Simple E-Records Preservation and Access Plan

Over the past six months, we have been working out a process to implement the Do-it-Yourself TDR here at the University of Illinois Archives, and I’d like to summarize what we are doing with digital materials.  The work I am describing is based on the processing of the Edward Kieser Papers, Leon Dash Papers, Stanley Smith Papers, and the Records of the Office of Intellectual Freedom, currently in process by Melissa Salrin.  All of these contained several gigabytes of electronic records.  This page outlines our general processing, preservation, and access workflow, as it has been developed, documented, and implemented by Angela Jordan and Andrea Thomer, working in collaboration with me:

  1. Move all files as acquired into ‘unprocessed’ folder in our electronic records repository (basically a networked folder on a server with redundant, offsite backup.)
  2. Make an accession record for the files in our Archon database, record volume of records and descriptive statement.
  3. When ready to process the files, generate collection record in Archon using the ‘make collection button on the accession record.  Assign a record series number and make a full descriptive record in Archon.
  4. Move the files from the ‘unprocessed’ to the processed folder in our electronic records repository, by running the data accessioner, and supplying the correct target.  The parent folder for the collection MUST be the same as the ID for the record series number, e.g. 2002020/preservation
  5. Keep this ‘original’ files as the preservation copy, including the content and basic descriptive metadata using the xml produced by the Duke Data Accessioner.
  6. Make a ‘nearline’ access copy, which will be a complete or close to complete copy of the files as we received them.  Access will be only upon application and agreement to a conditions of use form (to be formulated) which to include agreement to copyright statement, etc.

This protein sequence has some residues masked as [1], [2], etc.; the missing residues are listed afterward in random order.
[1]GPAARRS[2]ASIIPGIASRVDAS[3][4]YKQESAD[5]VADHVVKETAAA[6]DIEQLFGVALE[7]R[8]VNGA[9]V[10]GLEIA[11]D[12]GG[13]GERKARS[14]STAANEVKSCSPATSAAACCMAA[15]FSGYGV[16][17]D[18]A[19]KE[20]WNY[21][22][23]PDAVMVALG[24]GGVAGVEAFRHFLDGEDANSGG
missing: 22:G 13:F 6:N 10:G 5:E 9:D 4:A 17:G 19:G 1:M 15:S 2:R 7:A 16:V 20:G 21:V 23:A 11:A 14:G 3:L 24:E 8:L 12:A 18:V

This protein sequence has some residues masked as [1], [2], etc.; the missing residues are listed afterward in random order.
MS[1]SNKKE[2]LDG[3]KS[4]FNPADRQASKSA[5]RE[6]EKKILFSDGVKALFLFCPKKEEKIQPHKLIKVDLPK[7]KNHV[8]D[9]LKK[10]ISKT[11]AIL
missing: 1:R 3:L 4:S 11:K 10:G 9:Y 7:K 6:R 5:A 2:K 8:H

• Copy the existing content into a ‘nearline’ folder as a sibling to the preservation folder, e.g. 2020020/nearline
    • In the case of simple sets of records, the nearline copy will simply be a copy of the preservation copy.  In the case of more complex records, run Tree size pro on the nearline copy.  If possible and desireable, remove duplicates and any materials that need restrictions from the nearline copy.  Consult with archival staff regarding any additional processing or preservation actions you may wish to take on the nearline copy
    • Make a digital object record for the ‘nearline’ copy in Archon, and link it to the records series description record.  See this page for a sample of how to do it.
  7. Make one or more ‘online’ access copies.  This folder, or folders will consist of selected content that is free of copyright or other IP concerns, and which is arranged and described in a way that is useful to users
    • make an online folder as a sibling of the preservation folder, e.g. 2602020/online
    • Establish a child folder structure in it, using folder names that  provide a summary content of the title
    • Optional: establish sub-folders in the folders you just made
    • put files from the collection in the folders and sub-folders, representing the nature of the collection
    • copy the entire folder into the simple e-records viewer (description coming later) on our webserver.
    • create the file in the root of your new folder, and put descriptive information into the header, using template from an existing folder.  For a sample of what the page might look like, use this as a template
    • Make a digital object record for the ‘online’ copy in Archon, then link it to the records series description record you made earlier. See this page for a sample of what the ‘online’ record should look like in Archon’s digital content manager.
    • Optional: If you feel like the sub-folders are complicated enough to require additional descriptive information to guide the user in understanding their context, structure, or content, make additional Archon records, link them to the sub-folders, and make additional files in the sub-folders.